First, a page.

PORT ST. LUCIE, Fla. -- After a strong showing in his Grapefruit League debut on Sunday afternoon, Nationals reliever Sean Doolittle joked about setting the bar too high for himself.
Doolittle pitched a scoreless fourth inning in the Nationals' 3-1 loss to the Mets at Clover Park, allowing a bloop hit and striking out two on 15 pitches (10 strikes).
"It usually takes me weeks in camp to get swings and misses on my fastball," said Doolittle, whose offering showed late life and zip. "I'm hoping that a lot of the work I did this offseason is translating. I feel like I'm in a better tempo and a better position mechanically. I would've liked to have put a little finer point on that inning, but for my first outing, I'm really excited about it."
It would be hard to blame Doolittle for the self-criticism. The Nationals have eased him back this spring after he missed two weeks last August with right knee tendinitis and experiencing an extensive workload.
The 33-year-old southpaw threw 70 1/3 innings and appeared in 72 games between the 2019 regular season and postseason, his highest totals since '13 with the A's (73 1/3 innings and 74 outings).
Due to the World Series run, Doolittle's offseason was a month behind its usual schedule, starting three weeks into November. He kept in regular contact with strength and conditioning coach Matt Eiden and athletic trainer Greg Barajas when he grew nervous about his readiness for camp, even cross-referencing with teammates regarding their progress.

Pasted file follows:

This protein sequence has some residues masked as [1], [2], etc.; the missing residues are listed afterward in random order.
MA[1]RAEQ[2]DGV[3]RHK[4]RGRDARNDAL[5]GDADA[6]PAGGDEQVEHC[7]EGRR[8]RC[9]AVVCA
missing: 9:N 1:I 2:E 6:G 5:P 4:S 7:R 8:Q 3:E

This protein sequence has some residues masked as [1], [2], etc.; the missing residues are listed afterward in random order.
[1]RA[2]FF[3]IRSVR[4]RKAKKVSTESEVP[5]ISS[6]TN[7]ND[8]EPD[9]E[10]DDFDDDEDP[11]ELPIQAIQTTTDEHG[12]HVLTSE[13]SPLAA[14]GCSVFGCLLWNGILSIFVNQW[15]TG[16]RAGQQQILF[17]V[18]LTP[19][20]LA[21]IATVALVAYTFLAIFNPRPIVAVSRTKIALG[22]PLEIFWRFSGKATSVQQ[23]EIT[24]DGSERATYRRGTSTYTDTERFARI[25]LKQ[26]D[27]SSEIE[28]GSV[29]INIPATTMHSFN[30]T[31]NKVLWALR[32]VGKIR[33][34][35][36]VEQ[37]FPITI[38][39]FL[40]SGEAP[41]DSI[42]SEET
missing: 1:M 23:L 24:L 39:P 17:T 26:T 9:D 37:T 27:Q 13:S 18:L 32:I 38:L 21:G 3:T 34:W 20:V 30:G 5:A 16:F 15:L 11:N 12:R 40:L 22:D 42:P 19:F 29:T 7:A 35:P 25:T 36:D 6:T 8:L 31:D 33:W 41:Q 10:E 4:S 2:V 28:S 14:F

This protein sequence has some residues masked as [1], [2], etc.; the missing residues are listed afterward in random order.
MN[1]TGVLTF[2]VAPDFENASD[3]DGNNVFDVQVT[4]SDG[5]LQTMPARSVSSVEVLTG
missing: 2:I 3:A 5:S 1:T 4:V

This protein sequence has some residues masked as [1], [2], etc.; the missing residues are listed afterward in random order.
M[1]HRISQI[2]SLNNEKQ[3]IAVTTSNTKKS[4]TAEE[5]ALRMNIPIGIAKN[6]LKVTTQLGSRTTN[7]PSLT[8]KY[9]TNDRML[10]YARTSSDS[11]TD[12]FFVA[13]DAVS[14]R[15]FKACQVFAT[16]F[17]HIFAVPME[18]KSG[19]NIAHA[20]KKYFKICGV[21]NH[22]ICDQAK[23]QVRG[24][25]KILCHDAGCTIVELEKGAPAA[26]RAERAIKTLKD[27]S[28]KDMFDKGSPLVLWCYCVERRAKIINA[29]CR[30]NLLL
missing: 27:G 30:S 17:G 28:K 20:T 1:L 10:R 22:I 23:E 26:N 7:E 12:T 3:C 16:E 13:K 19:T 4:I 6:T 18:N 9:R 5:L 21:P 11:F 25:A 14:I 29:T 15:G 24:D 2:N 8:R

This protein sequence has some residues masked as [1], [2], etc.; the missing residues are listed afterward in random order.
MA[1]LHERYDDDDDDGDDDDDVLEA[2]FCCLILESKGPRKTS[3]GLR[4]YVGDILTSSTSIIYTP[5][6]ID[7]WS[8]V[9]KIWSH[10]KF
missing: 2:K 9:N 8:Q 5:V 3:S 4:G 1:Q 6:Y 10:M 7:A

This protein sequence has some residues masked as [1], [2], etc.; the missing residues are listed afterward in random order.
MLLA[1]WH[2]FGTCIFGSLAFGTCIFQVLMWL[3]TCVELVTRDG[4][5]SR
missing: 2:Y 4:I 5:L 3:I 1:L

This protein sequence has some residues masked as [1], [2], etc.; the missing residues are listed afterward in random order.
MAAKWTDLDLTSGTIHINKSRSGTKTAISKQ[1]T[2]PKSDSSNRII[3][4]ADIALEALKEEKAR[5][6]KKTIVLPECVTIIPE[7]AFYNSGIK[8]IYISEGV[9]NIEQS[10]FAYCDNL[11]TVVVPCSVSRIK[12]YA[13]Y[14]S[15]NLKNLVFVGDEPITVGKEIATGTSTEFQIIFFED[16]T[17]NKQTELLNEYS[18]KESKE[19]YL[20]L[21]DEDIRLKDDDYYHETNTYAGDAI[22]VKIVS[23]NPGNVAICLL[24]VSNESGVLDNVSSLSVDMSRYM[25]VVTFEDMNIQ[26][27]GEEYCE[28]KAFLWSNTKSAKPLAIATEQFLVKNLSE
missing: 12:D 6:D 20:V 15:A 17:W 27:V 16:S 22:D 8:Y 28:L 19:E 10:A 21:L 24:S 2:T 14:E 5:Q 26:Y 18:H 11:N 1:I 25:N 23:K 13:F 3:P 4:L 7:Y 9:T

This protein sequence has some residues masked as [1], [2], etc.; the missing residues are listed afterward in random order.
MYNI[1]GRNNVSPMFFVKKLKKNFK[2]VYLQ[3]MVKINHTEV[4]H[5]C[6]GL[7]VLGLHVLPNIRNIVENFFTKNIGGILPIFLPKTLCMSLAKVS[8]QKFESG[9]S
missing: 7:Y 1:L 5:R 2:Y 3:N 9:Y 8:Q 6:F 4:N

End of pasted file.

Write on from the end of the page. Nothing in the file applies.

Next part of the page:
Doolittle's daily maintenance program that began in August, when he spent time on the injured list, became the bedrock for his offseason routine. Five times a week, he used a stimulation machine that activates muscles.
Heavy lifting and dead lifts continued, but the emphasis was on the stability of his knee and getting it to work in conjunction with the hip better.
"It's allowed me to repeat things a lot better, get over my front side with better extension," said Doolittle, who compiled a 2.25 ERA in nine September appearances and a 1.74 postseason ERA upon his return. "A lot of things I was able to do in the playoff run I wasn't able to do in June and July. I really feel like I've turned a corner this last week or so in camp and I've picked up where I ended up in October."
That also happens to overlap with Doolittle trying out different grips on his secondary pitches. The club's starting staff has been watching his bullpen sessions and given him food for thought concerning his usage.
Doolittle acknowledged having trouble making the jump from throwing the pitches while warming up to committing to them in a game. Spring Training, it turns out, is a great chance to test them out in a less pressure-filled environment.
By his own count, Doolittle threw five sliders on Sunday and no changeups, since he faced only lefty batters. According to Statcast, he turned to his slider 5.8 percent of the time in 2019, compared to his 88.2 percent four-seam fastball rate.
"He's at a point in his career he wants to utilize two, maybe three pitches," manager Dave Martinez said. "He understands that, but my biggest thing with him is [the] elevated fastball. He's got to have command of that and get it up there. When he does that, he's really good."